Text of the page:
Even if you’re not planning to fly with Virgin Galactic, there may be a chance to get in on the fashion look: Under Armour is planning to market consumer versions of the spacewear and footwear sometime in the future.
The first commercial spacesuits are like soft, high-tech pajamas
The first travelers to depart Earth on board a Virgin Galactic space flight won’t look like the astronauts of years past, with their bulky pressure suits and large domed helmets. They will be wearing soft, flexible jumpsuits that, up close, stand somewhere between a flight suit and a pair of thick pajamas.
It’s a sign of how far apart the missions of those career astronauts and these soon-to-be space tourists really are. “The big difference between suits of the past and this suit is that those suits were to perform a task, and this suit is to enjoy and savor space on your own terms, in a bespoke way,” said Beth Moses, the chief astronaut trainer at Virgin Galactic—the space tourism venture of billionaire Richard Branson—at an unveiling event today (Oct. 16).
Created by sports clothing company Under Armour, the suit—included as part of the $250,000 trip cost—is really multiple pieces, starting with a top and bottom base layer. According to Nick Cienski, Under Armour’s chief innovation apparel designer, they’re made of materials that keep the wearer cool and dry while promoting blood flow during the zero-gravity and high G-force portions of the flight. The bottoms, for example, squeeze the legs gently to keep blood moving above the waist, Cienski said.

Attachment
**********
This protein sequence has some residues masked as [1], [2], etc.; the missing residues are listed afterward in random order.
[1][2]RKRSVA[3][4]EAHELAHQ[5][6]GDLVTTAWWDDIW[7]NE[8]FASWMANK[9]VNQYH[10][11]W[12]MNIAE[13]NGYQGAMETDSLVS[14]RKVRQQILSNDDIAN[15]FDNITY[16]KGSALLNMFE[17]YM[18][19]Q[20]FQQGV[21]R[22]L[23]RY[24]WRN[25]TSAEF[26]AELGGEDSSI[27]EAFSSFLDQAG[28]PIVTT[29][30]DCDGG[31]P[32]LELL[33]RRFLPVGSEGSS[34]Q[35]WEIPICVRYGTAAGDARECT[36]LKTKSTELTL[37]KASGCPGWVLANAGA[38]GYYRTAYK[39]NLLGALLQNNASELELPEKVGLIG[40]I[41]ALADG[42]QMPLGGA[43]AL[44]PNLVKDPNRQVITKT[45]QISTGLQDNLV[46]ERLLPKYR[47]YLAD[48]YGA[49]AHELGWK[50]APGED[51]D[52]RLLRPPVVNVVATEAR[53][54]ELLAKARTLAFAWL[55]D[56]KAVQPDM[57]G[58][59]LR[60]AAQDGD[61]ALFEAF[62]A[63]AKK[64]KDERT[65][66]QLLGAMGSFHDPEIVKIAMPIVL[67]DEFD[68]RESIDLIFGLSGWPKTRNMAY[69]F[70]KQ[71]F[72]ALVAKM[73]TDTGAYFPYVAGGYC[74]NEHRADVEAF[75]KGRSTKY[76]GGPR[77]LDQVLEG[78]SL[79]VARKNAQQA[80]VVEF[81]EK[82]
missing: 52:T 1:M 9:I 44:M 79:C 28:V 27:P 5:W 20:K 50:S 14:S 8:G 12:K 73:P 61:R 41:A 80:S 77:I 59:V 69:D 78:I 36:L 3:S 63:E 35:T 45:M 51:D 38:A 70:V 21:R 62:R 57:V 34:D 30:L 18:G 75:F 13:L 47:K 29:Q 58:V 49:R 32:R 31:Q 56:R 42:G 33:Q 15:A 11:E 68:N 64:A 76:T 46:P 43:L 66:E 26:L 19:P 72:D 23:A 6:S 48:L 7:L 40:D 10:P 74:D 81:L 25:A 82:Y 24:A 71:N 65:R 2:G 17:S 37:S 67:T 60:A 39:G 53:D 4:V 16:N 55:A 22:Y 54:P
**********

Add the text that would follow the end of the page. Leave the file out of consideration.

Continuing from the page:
The suit itself, he said, is lined in different fabrics to manage temperature and moisture. It has articulated knees and elbows for mobility, and is made from material that’s knit rather than a woven. It’s like the difference between wearing cotton sweatpants and wearing jeans. The unveiling took place at an indoor skydiving facility in Yonkers, New York, which included a dramatic presentation involving classical music and performers in the suits doing aerial acrobatics—not quite zero-G, but it made the point.
The clothing for the first space tourists doesn’t just have to function. It’s also a piece of historic branding. George Whitesides, CEO of Virgin Galactic, pointed out during the presentation that, in a hundred years, these suits may be in a museum. Trevor Beattie, who signed up to fly on Virgin Galactic back in 2004, noted that one of the most famous photos in history contains a spacesuit.
Under Armour and Virgin Galactic designed the suits to be practical enough so the astronauts could wear them after their trips. Asked when she might wear hers, Jennifer Rallison, another signed-up amateur astronaut, replied “Every Halloween for the rest of my life.” The astronauts will get flight jackets to wear more casually too.
The project is also a showcase for Under Armour. Kevin Plank, the company’s CEO, said the suit uses at least eight signature Under Armour technologies, such as Hovr, its popular sneaker cushioning, which here doubles as padding around the suit’s shoulders and neck, the areas where a buckled-in astronaut will need some cushioning during high-G parts of the trip. The company has plans to release derivative products that the general public can buy. This is, after all, about making space travel commercial.